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Testament: The Road to Damnation

Testament: The Road to Damnation

Originally printed in Guitar World, July 2008

Eric Peterson and Alex Skolnick talk about the strife that divided the original Testament guitar lineup and the forces that brought them back together for The Formation of Damnation, the group’s first album of new material in nine years.


So says guitarist Eric Peterson, and he should know. The cofounder and sole Testament member to have played with the band from its early Eighties formation as Legacy up to the present day, Peterson has seen it all during his more than two decades with the group. There have, of course, been the triumphs. Testament were a leading light of the Bay Area thrash metal movement, arguably ground zero for the scene. Signed to Megaforce/ Atlantic Records, they promptly released three bona fide thrash classics: their 1987 debut, The Legacy; the following year’s The New Order; and 1989’s breakthrough Practice What You Preach.

But the Nineties brought a string of disappointments for the band. Despite minor flirtations with the mainstream, Testament never achieved the levels of recognition and success enjoyed by thrash’s “Big Four”—Metallica, Megadeth, Slayer and Anthrax. In the early Nineties, the band was dropped by Atlantic and during the decade’s middle years lost three key members: founding drummer Louie Clemente, bassist Greg Christian and, most notably, hot-shot lead guitarist Alex Skolnick, whose technically dazzling, fretboard-burning solos were arguably the band’s trademark component. Peterson and stalwart singer Chuck Billy soldiered on with a rotating cast of supporting musicians and continued releasing albums on a variety of independent labels. But by the end of the decade, Testament appeared to be running on fumes.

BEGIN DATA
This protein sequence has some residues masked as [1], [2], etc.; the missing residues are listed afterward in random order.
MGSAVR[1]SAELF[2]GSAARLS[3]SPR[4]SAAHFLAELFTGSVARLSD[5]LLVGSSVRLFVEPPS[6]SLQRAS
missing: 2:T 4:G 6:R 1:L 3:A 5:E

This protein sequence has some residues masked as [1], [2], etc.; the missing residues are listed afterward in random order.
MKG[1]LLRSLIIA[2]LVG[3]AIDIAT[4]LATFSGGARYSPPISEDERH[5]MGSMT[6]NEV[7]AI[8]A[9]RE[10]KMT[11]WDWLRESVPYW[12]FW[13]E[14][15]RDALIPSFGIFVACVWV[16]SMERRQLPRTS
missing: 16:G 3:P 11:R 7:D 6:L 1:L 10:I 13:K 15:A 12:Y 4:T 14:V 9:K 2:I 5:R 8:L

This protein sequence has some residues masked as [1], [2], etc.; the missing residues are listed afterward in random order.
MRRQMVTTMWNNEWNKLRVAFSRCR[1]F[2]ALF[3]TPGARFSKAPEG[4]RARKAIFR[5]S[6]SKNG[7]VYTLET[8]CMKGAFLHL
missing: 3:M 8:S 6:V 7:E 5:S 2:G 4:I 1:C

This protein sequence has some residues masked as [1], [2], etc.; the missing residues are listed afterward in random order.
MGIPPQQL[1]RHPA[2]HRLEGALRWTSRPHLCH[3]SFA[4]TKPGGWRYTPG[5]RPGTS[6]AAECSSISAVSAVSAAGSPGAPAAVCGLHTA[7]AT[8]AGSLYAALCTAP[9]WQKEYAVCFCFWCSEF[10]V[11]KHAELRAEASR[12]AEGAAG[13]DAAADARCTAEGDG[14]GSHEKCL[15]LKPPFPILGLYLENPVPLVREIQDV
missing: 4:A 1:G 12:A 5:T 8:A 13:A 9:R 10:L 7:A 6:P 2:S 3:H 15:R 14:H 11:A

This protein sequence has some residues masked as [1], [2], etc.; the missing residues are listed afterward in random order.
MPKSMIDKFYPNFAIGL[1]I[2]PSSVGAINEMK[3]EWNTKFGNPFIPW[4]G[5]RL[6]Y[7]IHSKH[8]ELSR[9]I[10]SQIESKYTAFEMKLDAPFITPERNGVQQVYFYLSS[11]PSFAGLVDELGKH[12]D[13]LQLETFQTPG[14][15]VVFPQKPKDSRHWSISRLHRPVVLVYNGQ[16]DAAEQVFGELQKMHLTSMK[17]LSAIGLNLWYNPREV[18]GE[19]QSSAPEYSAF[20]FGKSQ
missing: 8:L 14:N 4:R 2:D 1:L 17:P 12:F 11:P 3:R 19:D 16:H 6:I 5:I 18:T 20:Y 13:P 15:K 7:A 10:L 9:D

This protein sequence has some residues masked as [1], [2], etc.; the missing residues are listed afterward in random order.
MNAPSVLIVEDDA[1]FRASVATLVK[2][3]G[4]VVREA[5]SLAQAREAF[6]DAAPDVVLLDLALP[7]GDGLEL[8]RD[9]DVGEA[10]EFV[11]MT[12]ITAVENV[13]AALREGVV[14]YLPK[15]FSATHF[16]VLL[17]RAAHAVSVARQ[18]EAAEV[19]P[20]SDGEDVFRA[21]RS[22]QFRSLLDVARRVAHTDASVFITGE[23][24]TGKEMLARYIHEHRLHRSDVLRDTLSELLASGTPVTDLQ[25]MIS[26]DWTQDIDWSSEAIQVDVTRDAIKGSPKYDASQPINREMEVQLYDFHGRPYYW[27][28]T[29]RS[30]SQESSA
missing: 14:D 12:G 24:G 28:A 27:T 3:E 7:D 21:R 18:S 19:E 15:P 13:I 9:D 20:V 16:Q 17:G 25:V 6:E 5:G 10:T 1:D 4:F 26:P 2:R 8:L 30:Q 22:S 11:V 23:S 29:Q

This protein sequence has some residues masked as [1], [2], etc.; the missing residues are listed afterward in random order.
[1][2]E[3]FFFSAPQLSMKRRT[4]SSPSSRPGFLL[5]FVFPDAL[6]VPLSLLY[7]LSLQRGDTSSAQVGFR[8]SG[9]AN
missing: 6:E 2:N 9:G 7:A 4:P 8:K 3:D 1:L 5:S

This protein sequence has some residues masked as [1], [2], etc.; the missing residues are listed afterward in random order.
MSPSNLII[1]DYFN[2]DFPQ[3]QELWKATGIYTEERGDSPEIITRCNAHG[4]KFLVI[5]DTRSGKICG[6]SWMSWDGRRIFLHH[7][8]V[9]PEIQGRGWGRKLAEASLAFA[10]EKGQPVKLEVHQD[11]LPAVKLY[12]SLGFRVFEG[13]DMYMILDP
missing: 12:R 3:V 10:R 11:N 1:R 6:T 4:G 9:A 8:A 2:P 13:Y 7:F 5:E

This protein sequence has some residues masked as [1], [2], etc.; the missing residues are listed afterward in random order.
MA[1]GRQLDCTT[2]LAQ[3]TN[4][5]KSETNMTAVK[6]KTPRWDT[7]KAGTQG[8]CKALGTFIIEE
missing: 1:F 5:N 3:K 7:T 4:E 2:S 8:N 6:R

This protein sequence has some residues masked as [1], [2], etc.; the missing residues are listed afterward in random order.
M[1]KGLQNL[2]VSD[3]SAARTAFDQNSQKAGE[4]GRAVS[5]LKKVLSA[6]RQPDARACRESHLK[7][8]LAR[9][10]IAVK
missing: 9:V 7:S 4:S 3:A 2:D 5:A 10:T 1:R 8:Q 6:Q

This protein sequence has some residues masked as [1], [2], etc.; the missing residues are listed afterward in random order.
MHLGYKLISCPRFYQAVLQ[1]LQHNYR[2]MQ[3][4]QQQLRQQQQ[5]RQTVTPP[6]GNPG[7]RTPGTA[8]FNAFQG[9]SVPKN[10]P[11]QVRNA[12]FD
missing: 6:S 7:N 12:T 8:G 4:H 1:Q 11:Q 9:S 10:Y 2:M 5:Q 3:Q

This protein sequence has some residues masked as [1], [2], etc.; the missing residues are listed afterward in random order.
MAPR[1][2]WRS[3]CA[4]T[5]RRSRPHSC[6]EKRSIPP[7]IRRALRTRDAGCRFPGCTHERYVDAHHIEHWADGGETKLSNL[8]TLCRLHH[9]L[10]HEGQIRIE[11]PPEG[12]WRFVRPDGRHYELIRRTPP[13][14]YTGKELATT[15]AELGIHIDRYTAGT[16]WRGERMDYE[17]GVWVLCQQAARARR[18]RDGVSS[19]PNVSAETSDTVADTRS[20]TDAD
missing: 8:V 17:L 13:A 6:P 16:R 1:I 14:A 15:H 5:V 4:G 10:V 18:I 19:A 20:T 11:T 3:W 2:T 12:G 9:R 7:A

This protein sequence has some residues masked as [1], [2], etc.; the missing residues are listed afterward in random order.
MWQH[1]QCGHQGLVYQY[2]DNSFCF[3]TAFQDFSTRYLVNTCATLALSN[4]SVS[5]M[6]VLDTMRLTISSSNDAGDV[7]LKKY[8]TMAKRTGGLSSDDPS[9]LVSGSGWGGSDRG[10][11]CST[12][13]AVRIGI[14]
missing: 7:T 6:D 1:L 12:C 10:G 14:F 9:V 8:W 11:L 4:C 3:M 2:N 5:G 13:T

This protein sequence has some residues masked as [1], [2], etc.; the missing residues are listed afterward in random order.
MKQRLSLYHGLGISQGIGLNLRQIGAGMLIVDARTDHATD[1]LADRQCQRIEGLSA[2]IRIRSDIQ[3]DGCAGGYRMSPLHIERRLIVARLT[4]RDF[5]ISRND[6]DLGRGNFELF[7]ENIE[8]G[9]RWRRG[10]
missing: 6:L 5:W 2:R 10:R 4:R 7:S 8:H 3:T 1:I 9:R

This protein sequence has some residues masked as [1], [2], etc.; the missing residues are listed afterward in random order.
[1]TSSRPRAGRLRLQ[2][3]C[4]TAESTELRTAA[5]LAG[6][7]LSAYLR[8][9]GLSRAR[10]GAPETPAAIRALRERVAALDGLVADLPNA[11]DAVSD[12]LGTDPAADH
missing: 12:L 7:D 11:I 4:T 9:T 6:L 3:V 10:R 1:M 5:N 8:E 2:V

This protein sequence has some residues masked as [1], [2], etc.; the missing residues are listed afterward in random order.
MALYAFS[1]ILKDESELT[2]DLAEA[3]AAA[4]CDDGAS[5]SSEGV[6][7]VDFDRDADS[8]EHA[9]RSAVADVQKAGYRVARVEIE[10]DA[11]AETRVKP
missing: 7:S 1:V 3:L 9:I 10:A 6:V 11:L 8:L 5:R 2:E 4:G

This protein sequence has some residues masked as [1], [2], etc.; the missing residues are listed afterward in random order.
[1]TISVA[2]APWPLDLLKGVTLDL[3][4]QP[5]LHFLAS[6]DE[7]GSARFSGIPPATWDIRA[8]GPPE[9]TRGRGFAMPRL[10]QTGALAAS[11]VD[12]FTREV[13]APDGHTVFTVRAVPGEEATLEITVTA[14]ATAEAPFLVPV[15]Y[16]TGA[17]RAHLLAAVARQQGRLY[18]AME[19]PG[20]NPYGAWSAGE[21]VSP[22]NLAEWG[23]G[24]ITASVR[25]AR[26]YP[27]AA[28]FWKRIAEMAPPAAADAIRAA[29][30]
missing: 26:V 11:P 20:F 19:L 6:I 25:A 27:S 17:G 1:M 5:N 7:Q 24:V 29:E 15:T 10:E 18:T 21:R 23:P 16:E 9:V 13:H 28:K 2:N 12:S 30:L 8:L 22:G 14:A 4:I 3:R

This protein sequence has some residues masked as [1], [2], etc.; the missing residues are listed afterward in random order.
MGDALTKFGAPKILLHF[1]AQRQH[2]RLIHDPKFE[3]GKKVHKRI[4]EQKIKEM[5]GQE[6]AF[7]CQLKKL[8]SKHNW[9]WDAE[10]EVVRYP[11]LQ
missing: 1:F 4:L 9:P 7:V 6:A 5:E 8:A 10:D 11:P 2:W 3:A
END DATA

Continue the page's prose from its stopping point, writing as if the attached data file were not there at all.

“There were some tough times in those years,” Peterson says, “but I guess I just saw it all as part of the business. You have to roll with the punches and take things as they come.” And the punches kept coming. In 2001, Chuck Billy was diagnosed with cancer after a tumor was discovered nestled in his chest. “I think that I thought Chuck would get better,” Peterson says, with a hint of uncertainty in his voice even now. “I just had to believe there was some way he would get through it.” Through a combination of chemotherapy, surgery and alternative medicine, Billy did eventually recover. Today he has a clean bill of health.

Testament are in a much better place, as well. In 2007, they signed a new record deal with the powerhouse indie metal label Nuclear Blast, which has just released the group’s ninth full-length album, The Formation of Damnation. The disc is Peterson and Co.’s first collection of new material in nine years. More significantly, it sees both Alex Skolnick and Greg Christian returning to the fold. With four-fifths of their classic lineup in place (ex-Slayer drummer Paul Bostaph rounds out the group this time around), Testament sound like a band rejuvenated. Peterson’s riffs are all classic thrash chug but fortified with a more modern and abrasive edge. Billy delivers his most impassioned and nuanced vocal performance to date, and Skolnick’s leads are as impressive as ever— harmonically complex, melodically rich and full of finger-twisting, hyperspeed shredding. From the pummeling gallop of “More Than Meets the Eye” and “Henchmen Ride” to more extreme songs like the crushing “The Persecuted Won’t Forget” and the death-metal- tinged title track, to hooky cuts like “Afterlife” and the harmony-guitar-filled “Dangers of the Faithless,” The Formation of Damnation manages to sound both classic and current, skillfully updating Testament’s thrashy attack for the 21st century.


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